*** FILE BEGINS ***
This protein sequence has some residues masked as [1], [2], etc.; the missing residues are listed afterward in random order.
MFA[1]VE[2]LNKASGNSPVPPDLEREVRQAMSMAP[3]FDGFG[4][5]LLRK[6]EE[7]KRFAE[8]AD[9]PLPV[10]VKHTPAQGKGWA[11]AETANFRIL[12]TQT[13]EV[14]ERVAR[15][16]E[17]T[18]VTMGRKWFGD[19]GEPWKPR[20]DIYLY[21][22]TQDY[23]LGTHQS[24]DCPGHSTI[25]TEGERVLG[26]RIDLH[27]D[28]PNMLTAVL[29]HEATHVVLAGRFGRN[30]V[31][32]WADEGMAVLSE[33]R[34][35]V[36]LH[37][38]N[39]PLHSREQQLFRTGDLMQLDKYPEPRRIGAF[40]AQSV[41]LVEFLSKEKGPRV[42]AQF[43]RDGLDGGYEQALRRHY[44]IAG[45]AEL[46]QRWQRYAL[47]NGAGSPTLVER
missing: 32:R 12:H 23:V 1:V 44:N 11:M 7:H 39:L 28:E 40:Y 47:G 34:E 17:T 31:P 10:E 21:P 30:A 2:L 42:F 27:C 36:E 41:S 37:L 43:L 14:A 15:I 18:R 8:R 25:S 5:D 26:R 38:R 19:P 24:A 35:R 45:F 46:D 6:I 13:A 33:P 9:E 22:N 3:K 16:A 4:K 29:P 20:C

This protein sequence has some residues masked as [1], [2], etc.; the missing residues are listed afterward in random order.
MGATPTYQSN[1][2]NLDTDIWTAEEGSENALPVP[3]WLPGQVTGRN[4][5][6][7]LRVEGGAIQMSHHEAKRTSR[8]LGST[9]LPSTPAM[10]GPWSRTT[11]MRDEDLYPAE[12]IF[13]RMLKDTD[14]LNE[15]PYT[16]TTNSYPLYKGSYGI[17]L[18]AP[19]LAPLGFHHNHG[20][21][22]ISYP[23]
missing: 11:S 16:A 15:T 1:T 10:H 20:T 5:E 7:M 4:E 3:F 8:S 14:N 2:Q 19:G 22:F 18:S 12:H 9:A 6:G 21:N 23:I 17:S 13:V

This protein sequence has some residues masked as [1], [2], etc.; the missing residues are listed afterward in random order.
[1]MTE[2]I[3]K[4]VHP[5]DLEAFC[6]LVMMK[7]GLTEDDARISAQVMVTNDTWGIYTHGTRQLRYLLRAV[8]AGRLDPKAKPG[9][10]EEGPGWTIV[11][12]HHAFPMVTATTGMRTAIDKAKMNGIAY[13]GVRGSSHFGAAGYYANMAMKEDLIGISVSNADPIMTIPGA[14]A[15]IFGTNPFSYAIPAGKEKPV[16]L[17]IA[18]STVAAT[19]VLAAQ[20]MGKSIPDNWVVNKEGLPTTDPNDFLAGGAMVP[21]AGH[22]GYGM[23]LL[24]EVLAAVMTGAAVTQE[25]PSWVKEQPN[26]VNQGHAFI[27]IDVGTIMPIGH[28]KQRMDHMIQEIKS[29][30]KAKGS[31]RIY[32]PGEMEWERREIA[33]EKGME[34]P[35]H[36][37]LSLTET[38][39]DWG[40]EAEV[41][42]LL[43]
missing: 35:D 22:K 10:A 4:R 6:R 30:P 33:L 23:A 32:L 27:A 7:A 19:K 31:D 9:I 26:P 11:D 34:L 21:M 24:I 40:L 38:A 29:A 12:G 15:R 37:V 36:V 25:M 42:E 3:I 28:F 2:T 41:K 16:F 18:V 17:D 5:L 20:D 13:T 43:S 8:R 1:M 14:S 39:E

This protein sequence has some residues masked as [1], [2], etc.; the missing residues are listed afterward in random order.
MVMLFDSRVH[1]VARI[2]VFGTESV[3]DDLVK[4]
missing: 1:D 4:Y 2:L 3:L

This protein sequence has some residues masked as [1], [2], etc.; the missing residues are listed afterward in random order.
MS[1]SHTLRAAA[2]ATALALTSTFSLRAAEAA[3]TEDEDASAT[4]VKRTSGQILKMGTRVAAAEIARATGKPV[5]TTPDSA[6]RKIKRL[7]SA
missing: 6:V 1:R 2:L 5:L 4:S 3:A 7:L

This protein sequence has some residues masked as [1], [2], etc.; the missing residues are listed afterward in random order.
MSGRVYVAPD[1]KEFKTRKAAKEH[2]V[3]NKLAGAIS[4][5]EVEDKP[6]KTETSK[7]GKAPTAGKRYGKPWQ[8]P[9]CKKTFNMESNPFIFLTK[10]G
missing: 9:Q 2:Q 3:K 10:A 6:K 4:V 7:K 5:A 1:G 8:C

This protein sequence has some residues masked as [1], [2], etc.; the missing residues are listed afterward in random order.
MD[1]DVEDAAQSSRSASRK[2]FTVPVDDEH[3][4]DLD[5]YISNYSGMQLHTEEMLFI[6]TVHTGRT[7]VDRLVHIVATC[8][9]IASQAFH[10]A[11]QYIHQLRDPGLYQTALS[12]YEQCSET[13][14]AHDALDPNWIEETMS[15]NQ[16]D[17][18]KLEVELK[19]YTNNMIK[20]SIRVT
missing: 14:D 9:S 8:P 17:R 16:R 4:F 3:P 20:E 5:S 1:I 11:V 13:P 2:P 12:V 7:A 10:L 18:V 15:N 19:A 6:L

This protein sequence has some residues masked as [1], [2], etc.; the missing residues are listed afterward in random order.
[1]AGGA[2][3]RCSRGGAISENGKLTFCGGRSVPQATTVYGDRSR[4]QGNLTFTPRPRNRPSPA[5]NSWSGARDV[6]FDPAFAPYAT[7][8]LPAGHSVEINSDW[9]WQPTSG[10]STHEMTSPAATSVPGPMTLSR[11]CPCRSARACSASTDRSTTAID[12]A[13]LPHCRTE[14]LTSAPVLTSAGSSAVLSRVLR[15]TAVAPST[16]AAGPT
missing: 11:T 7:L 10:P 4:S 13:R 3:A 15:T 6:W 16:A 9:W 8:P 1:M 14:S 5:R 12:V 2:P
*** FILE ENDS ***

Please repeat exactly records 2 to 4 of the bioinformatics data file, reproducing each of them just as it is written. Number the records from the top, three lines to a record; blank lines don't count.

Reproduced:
This protein sequence has some residues masked as [1], [2], etc.; the missing residues are listed afterward in random order.
MGATPTYQSN[1][2]NLDTDIWTAEEGSENALPVP[3]WLPGQVTGRN[4][5][6][7]LRVEGGAIQMSHHEAKRTSR[8]LGST[9]LPSTPAM[10]GPWSRTT[11]MRDEDLYPAE[12]IF[13]RMLKDTD[14]LNE[15]PYT[16]TTNSYPLYKGSYGI[17]L[18]AP[19]LAPLGFHHNHG[20][21][22]ISYP[23]
missing: 11:S 16:A 15:T 1:T 10:H 20:T 5:E 7:M 4:E 3:F 8:S 14:N 2:Q 19:G 22:F 18:S 12:H 9:A 6:G 21:N 23:I 17:S 13:V

This protein sequence has some residues masked as [1], [2], etc.; the missing residues are listed afterward in random order.
[1]MTE[2]I[3]K[4]VHP[5]DLEAFC[6]LVMMK[7]GLTEDDARISAQVMVTNDTWGIYTHGTRQLRYLLRAV[8]AGRLDPKAKPG[9][10]EEGPGWTIV[11][12]HHAFPMVTATTGMRTAIDKAKMNGIAY[13]GVRGSSHFGAAGYYANMAMKEDLIGISVSNADPIMTIPGA[14]A[15]IFGTNPFSYAIPAGKEKPV[16]L[17]IA[18]STVAAT[19]VLAAQ[20]MGKSIPDNWVVNKEGLPTTDPNDFLAGGAMVP[21]AGH[22]GYGM[23]LL[24]EVLAAVMTGAAVTQE[25]PSWVKEQPN[26]VNQGHAFI[27]IDVGTIMPIGH[28]KQRMDHMIQEIKS[29][30]KAKGS[31]RIY[32]PGEMEWERREIA[33]EKGME[34]P[35]H[36][37]LSLTET[38][39]DWG[40]EAEV[41][42]LL[43]
missing: 35:D 22:K 10:A 4:R 6:R 30:P 33:L 23:A 32:L 27:A 7:A 19:K 31:D 9:I 26:P 11:D 34:L 21:M 24:I 40:L 38:A 29:A 12:G 15:R 37:V 36:V 25:M 42:E 3:I 28:F 2:T 41:K 16:F 18:V 17:D 5:L 20:D 13:T 43:S 8:R 1:M 14:S 39:E

This protein sequence has some residues masked as [1], [2], etc.; the missing residues are listed afterward in random order.
MVMLFDSRVH[1]VARI[2]VFGTESV[3]DDLVK[4]
missing: 1:D 4:Y 2:L 3:L